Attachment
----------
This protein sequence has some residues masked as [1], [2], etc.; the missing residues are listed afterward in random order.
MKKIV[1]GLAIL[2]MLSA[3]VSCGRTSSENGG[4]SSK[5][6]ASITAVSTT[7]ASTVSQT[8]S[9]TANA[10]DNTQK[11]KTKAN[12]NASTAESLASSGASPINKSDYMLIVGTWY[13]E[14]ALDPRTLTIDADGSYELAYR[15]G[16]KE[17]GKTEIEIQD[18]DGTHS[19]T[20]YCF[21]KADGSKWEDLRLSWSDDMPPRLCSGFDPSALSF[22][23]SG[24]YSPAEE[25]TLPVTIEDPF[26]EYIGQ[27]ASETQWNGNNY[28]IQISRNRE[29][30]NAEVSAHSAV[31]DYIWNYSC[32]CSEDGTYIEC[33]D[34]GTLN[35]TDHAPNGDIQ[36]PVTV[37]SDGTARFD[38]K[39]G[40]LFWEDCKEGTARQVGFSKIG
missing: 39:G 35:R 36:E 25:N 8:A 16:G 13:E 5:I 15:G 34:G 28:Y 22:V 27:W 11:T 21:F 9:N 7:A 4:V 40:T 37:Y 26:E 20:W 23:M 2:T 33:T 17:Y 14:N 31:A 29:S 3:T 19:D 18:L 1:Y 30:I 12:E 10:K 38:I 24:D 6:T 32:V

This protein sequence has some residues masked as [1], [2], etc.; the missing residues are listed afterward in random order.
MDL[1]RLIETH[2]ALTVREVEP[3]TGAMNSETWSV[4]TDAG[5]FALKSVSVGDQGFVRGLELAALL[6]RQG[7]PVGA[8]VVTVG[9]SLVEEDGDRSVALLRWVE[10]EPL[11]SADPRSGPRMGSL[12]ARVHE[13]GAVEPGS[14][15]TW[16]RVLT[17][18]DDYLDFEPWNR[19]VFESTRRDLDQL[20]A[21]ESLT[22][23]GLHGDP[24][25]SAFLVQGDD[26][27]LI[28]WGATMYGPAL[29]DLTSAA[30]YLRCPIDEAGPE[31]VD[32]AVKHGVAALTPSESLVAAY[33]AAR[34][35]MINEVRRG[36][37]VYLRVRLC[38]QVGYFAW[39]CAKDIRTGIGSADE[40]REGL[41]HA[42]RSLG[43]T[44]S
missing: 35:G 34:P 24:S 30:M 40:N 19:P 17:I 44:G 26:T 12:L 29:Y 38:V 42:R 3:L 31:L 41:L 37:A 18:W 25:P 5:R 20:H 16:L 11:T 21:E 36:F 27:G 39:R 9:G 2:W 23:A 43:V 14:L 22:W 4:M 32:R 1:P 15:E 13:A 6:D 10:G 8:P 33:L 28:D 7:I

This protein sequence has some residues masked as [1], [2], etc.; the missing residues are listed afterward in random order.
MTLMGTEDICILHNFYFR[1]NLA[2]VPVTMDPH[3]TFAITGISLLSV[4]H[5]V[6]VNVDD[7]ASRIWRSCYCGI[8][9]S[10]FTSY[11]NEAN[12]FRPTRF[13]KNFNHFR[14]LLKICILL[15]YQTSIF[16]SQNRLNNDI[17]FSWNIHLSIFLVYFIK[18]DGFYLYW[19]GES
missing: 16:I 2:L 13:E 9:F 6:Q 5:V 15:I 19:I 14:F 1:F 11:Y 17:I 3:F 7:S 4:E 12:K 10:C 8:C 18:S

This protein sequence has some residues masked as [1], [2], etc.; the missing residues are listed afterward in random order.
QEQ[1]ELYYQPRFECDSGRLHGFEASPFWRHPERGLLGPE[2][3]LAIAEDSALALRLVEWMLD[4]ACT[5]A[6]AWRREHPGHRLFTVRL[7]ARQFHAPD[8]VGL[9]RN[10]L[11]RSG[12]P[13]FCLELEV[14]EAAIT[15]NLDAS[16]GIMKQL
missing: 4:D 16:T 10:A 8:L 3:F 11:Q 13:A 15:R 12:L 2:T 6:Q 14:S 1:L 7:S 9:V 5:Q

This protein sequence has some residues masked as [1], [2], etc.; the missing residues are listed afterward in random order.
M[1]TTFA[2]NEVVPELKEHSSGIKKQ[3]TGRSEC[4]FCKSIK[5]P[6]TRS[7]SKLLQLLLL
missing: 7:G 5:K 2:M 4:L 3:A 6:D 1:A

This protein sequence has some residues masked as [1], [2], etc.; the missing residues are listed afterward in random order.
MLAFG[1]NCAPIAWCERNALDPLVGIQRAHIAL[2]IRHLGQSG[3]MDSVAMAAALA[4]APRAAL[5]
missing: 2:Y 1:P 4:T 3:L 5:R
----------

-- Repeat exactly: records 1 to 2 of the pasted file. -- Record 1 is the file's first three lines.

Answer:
This protein sequence has some residues masked as [1], [2], etc.; the missing residues are listed afterward in random order.
MKKIV[1]GLAIL[2]MLSA[3]VSCGRTSSENGG[4]SSK[5][6]ASITAVSTT[7]ASTVSQT[8]S[9]TANA[10]DNTQK[11]KTKAN[12]NASTAESLASSGASPINKSDYMLIVGTWY[13]E[14]ALDPRTLTIDADGSYELAYR[15]G[16]KE[17]GKTEIEIQD[18]DGTHS[19]T[20]YCF[21]KADGSKWEDLRLSWSDDMPPRLCSGFDPSALSF[22][23]SG[24]YSPAEE[25]TLPVTIEDPF[26]EYIGQ[27]ASETQWNGNNY[28]IQISRNRE[29][30]NAEVSAHSAV[31]DYIWNYSC[32]CSEDGTYIEC[33]D[34]GTLN[35]TDHAPNGDIQ[36]PVTV[37]SDGTARFD[38]K[39]G[40]LFWEDCKEGTARQVGFSKIG
missing: 39:G 35:R 36:E 25:N 8:A 16:G 13:E 5:I 15:G 34:G 28:Y 22:V 27:W 11:T 21:F 9:N 7:A 4:V 40:T 37:Y 26:E 20:W 23:M 2:T 33:T 17:Y 14:N 31:A 29:S 3:T 19:D 18:L 1:Y 30:I 12:E 10:K 38:I 24:D 6:T 32:V

This protein sequence has some residues masked as [1], [2], etc.; the missing residues are listed afterward in random order.
MDL[1]RLIETH[2]ALTVREVEP[3]TGAMNSETWSV[4]TDAG[5]FALKSVSVGDQGFVRGLELAALL[6]RQG[7]PVGA[8]VVTVG[9]SLVEEDGDRSVALLRWVE[10]EPL[11]SADPRSGPRMGSL[12]ARVHE[13]GAVEPGS[14][15]TW[16]RVLT[17][18]DDYLDFEPWNR[19]VFESTRRDLDQL[20]A[21]ESLT[22][23]GLHGDP[24][25]SAFLVQGDD[26][27]LI[28]WGATMYGPAL[29]DLTSAA[30]YLRCPIDEAGPE[31]VD[32]AVKHGVAALTPSESLVAAY[33]AAR[34][35]MINEVRRG[36][37]VYLRVRLC[38]QVGYFAW[39]CAKDIRTGIGSADE[40]REGL[41]HA[42]RSLG[43]T[44]S
missing: 35:G 34:P 24:S 30:M 40:N 19:P 17:I 44:G 26:T 12:L 29:Y 38:V 42:R 3:L 31:L 41:L 37:A 18:W 25:P 5:R 20:H 16:L 11:T 21:E 36:F 27:G 39:R 9:G 2:W 23:A 43:V 14:L 22:W 4:M 32:R 1:P 15:E 13:A 6:D 10:G 8:P 33:L 28:D 7:I